Good hygienic practices go a long way in combatting airborne viruses. Taking proper precautionary measures in your condominium will drastically reduce the spread of coronavirus. In keeping with your community’s policy on Discrimination and Inclusiveness, residents are reminded that acts of racism, xenophobia and other discriminatory behaviours should never be tolerated. A collaborative community effort is vital in effectively managing a pandemic as such.

Additional Resources

CHOA – Preventing Coronavirus: https://www.choa.bc.ca/wp-content/uploads/600-014-Preventing-coronavirus.pdf

PAMA – What Do We Know and What Can We Do about COVID-19?: https://www.pama.ca/common/Uploaded%20files/pdfs/Almanac/COVID_19.pdf

ACMO – ACMO Coronavirus Advisory: https://acmo.org/acmo-coronavirus-statement

Normac is also taking precautionary measures to protect our staff, clients, and to do our part in preventing the further spread of COVID-19. Read more about our efforts here.

Hard Insurance Market Persists Through 2020

Toronto Construction Street View

As insurance companies experience significant losses, adjustments must be made for them to remain profitable. Whereas in the past, insurance companies offered competitive rates with lenient underwriting guidelines, the cyclical nature of insurance has turned this around. Canada is experiencing a hard insurance market where premiums are on the rise and policies are much more difficult to obtain. While some carriers are taking on preferred risks, others have completely stopped writing insurance at this time.

Hard Vs. Soft Markets

Insurance has a life cycle which is characterized by two periods – soft and hard. A soft insurance market reflects lower premiums, broader coverage, relaxed underwriting criteria, more policies, as well as healthy competition among carriers. On the other hand, a hard insurance market reflects higher premiums, strict underwriting criteria, less policies, as well as less competition among carriers. We are currently facing a hard market.

Rise in Premiums + Deductibles

Since the start of the hard insurance market, premiums have been skyrocketing nationwide. British Columbia strata corporations are facing premium hikes between 50% and 300%. Tony Gioventu, Executive Director of the Condominium Homeowners Association, (CHOA), adds that, “deductibles are going from the conventional $10,000 or $25,000 to $100,000, $250,000 or $500,000.”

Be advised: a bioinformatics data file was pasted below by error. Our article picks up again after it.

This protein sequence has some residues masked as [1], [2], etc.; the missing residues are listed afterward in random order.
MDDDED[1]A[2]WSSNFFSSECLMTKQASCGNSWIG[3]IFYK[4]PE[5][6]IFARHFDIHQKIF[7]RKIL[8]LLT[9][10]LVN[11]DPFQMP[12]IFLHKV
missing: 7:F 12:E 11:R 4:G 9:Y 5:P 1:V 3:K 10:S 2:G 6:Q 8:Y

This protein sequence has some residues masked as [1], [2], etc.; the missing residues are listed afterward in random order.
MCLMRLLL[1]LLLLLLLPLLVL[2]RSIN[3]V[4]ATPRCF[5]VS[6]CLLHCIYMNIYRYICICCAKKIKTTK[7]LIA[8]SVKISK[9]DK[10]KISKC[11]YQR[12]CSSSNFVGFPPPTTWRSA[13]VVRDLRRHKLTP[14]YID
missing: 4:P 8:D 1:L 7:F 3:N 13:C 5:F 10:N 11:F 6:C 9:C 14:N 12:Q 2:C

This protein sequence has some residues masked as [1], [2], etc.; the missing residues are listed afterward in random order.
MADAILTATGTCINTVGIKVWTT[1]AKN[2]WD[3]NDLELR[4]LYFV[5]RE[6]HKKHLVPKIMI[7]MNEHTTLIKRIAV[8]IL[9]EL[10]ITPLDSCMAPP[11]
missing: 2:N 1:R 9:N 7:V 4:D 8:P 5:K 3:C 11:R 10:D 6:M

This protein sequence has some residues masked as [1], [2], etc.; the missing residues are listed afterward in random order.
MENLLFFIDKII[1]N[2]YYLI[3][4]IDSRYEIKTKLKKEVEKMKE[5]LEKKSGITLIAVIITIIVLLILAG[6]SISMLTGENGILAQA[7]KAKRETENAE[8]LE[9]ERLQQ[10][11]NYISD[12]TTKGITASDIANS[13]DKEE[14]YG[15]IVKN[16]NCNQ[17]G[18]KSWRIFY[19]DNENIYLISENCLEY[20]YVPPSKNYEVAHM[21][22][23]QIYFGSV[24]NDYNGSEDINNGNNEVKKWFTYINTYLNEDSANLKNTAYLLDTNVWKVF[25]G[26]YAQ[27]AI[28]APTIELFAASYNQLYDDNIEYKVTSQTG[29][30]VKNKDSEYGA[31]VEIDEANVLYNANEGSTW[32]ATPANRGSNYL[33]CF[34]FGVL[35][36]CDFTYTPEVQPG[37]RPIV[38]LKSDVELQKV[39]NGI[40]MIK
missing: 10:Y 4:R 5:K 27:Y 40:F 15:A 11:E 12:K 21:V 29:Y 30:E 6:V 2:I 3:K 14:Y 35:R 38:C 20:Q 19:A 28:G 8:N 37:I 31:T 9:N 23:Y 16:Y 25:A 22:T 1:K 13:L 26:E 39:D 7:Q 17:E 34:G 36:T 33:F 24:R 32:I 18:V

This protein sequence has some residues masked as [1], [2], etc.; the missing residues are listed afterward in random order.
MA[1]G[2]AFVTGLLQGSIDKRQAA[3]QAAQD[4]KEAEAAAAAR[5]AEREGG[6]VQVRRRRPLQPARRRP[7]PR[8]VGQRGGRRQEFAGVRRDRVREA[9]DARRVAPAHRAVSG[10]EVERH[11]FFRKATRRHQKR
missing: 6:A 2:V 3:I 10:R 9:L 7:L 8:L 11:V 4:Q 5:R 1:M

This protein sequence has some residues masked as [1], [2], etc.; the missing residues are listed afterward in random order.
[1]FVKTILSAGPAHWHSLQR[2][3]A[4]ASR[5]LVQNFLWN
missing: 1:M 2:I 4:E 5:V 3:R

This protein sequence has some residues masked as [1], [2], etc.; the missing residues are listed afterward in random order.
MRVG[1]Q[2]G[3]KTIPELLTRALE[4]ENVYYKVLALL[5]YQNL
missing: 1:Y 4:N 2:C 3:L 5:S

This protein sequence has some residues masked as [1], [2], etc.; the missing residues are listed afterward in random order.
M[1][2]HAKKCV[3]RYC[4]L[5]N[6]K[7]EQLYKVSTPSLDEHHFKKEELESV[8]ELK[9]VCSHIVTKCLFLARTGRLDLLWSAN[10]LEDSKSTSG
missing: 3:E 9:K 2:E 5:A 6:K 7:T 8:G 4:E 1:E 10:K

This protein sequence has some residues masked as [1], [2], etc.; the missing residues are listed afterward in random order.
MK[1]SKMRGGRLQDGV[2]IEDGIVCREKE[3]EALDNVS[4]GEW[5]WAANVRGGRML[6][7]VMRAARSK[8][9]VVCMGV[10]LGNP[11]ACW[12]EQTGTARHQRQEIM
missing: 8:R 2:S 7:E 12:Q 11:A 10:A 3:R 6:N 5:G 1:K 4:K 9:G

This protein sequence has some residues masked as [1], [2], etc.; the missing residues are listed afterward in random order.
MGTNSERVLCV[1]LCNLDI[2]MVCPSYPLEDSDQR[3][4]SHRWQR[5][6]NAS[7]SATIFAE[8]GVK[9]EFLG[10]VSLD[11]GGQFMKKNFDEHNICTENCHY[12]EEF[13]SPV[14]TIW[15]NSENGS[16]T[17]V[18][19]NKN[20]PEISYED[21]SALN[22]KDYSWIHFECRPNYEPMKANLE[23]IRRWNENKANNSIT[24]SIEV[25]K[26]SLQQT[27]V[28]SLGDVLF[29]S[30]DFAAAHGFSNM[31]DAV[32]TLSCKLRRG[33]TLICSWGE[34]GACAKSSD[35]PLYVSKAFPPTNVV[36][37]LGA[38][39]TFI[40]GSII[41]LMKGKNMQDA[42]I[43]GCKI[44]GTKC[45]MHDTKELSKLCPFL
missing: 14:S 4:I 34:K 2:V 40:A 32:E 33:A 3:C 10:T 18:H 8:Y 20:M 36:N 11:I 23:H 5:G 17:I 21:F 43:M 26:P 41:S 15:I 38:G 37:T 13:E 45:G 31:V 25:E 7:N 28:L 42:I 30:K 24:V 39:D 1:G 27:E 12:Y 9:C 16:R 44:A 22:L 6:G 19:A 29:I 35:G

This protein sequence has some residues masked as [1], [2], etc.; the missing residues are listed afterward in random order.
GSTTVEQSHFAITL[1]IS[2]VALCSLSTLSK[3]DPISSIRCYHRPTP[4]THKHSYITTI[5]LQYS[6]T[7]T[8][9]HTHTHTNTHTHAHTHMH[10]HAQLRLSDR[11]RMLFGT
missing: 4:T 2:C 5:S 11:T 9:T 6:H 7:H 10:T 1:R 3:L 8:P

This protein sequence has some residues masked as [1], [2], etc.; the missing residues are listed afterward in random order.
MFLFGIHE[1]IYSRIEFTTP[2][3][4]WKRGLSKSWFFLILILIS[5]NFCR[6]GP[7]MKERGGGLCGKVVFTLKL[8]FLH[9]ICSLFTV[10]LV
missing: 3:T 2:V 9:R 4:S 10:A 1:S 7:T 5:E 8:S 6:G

Subsequently, some condominium boards in Alberta are seeing condo insurance increases up to a 700%. Ryan Chernesky sits on the condo board of a building he owns two units in. In 2018, the premium on the condo building was approximately $51,000. Last year, the insurer declined renewal and only two other companies were prepared to take the risk. The lowest quote was approximately $402,000 – an increase of 690 percent.

“We’ve been told by the insurance companies that it’s to do with the 2016 wildfire and there is an increased risk associated now and various other reasons on a more global scale,” Chernesky said in this article.

Why Now?

Current underwriting standards have been shaped in response to a series of global and local catastrophic events, a lawsuit-first approach, and an increase in construction costs.

In Canada, we have seen an increase year over year in property claims caused by severe weather. It is not just one single event that causes higher claims, but rather a series of events happening across the country.

  • There are approximately 5000 earthquakes that are recorded in Canada every year, with the majority in British Columbia. The risk also exists in eastern Canada, along the St. Lawrence and Ottawa River valleys.

  • In 2016, the Fort McMurray wildfires that swept through Alberta estimated a total loss (direct and indirect costs) of $9.9 billion dollars, with an estimated $3.7 billion in claims.

  • The 2019 spring floods in Ontario, Quebec and New Brunswick have also contributed to the increase in premiums. About, one in three Canadian homeowners are insured for overland flood risk, the Insurance Bureau of Canada said in this article released June 18.
Top Insured Damage Severe Weather Events in 2019 - Insurance Bureau of Canada
Catastrophic events like these have resulted in billions of dollars in losses for insurance companies. According to the Insurance Bureau of Canada, eight out of the top ten highest loss years on record are between 2010 and 2019.
Top-10 Highest Loss Years on Record - Insurance Bureau of Canada
In addition, the cost of building materials such as brick, wood, and cement has increased. As reported in this article, Rider Levett Bucknail (RLB), an international property and consultancy firm, stated that construction costs in Toronto has been increasing faster than any of the 14 North American markets, which include Boston, Los Angeles, New York, San Francisco, Washington DC, and Calgary.
Indicative Construction Costs - Rider Levett Bucknall

Cause + Effect

Insurance companies are taking a closer look at what the actual replacement cost of a building is and are finding that many buildings are underinsured. This may have been acceptable in the past, as a total loss was unlikely, but as natural disasters are more prevalent and building costs on the rise, insurance companies are now requiring buildings to be insured to their full replacement value.

As insurance appraisal experts, Normac stays on top of current construction costs and is aware of industry developments and trends. As a result, we deliver the most accurate and reliable insurance appraisals, and ensure that your properties are protected and always adequately insured to full replacement value.

For a no-obligation proposal, click here.